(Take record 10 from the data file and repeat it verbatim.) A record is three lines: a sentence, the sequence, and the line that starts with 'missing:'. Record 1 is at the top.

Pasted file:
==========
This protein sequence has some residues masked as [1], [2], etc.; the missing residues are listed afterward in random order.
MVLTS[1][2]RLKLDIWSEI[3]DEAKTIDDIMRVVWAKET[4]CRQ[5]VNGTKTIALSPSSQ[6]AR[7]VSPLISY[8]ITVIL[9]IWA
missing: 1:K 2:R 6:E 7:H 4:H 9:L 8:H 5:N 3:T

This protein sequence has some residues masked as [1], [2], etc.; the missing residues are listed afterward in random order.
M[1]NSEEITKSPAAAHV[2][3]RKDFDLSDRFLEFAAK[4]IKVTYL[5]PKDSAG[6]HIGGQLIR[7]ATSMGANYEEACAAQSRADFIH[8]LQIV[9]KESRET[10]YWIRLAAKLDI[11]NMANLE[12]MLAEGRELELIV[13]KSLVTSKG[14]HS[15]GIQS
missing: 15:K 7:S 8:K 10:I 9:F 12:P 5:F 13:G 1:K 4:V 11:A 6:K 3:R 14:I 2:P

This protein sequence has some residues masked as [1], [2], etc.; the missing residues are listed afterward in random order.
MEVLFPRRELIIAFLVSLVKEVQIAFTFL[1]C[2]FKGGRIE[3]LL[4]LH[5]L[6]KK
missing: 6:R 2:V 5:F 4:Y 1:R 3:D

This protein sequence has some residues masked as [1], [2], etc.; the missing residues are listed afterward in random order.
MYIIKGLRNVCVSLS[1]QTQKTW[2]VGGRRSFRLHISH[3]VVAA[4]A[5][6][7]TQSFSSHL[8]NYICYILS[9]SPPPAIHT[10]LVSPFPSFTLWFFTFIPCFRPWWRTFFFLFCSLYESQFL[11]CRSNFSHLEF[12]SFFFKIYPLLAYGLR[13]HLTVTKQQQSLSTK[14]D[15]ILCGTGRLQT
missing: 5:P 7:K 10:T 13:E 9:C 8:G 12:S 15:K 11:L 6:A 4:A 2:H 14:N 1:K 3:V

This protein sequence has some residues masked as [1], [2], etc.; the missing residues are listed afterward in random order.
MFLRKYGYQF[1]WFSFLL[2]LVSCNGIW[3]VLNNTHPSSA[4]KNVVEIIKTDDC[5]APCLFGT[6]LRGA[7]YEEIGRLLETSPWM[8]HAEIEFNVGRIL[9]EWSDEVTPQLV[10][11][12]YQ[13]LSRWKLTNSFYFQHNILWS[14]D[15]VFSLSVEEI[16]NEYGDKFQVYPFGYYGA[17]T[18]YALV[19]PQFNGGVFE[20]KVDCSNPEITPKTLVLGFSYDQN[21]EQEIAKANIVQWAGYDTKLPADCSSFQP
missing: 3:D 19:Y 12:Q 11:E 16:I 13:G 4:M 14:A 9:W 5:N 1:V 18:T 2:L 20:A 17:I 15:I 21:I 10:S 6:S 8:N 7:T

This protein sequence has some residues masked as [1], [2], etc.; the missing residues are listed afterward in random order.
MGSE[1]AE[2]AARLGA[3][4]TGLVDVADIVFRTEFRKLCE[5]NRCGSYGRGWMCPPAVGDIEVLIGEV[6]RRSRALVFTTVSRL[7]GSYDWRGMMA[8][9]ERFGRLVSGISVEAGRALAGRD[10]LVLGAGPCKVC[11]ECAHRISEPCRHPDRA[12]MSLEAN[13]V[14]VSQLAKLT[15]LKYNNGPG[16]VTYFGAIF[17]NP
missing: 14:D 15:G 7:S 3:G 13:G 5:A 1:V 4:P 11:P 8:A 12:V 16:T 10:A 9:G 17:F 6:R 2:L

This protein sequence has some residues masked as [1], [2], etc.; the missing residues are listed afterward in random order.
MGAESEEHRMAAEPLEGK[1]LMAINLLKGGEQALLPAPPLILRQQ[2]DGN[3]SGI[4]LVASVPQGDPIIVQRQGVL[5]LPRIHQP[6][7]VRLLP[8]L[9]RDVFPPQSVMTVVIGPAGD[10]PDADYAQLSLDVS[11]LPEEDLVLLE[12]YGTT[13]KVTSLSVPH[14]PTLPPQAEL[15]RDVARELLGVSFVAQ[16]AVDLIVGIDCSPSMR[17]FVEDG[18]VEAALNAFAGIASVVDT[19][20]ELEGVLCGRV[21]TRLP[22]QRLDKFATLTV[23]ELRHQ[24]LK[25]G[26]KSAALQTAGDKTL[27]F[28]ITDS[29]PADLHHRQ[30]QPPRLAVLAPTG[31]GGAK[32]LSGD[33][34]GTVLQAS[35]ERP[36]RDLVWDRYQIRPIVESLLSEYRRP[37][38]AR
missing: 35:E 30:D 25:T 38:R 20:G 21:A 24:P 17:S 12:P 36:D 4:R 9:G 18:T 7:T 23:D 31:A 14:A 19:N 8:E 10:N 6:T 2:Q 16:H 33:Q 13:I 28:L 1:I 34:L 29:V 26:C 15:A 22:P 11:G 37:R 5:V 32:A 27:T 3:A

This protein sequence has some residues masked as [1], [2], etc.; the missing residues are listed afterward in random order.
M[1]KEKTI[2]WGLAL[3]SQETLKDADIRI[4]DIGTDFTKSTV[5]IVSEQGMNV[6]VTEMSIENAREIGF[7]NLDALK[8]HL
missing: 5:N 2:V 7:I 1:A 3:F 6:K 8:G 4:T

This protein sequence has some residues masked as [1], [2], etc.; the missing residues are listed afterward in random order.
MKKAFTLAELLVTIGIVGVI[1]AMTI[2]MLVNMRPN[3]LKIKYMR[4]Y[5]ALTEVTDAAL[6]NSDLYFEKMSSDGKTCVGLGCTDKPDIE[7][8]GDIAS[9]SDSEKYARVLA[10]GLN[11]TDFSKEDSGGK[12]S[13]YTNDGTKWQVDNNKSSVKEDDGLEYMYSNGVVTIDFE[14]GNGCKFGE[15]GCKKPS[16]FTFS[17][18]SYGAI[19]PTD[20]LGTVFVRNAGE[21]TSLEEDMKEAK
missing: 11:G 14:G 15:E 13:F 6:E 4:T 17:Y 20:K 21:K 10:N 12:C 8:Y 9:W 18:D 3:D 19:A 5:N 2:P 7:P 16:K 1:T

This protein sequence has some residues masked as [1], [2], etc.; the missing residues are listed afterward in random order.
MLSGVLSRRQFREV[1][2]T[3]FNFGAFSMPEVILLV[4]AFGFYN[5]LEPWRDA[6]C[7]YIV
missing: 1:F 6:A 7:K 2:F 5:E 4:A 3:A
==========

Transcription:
This protein sequence has some residues masked as [1], [2], etc.; the missing residues are listed afterward in random order.
MLSGVLSRRQFREV[1][2]T[3]FNFGAFSMPEVILLV[4]AFGFYN[5]LEPWRDA[6]C[7]YIV
missing: 1:F 6:A 7:K 2:F 5:E 4:A 3:A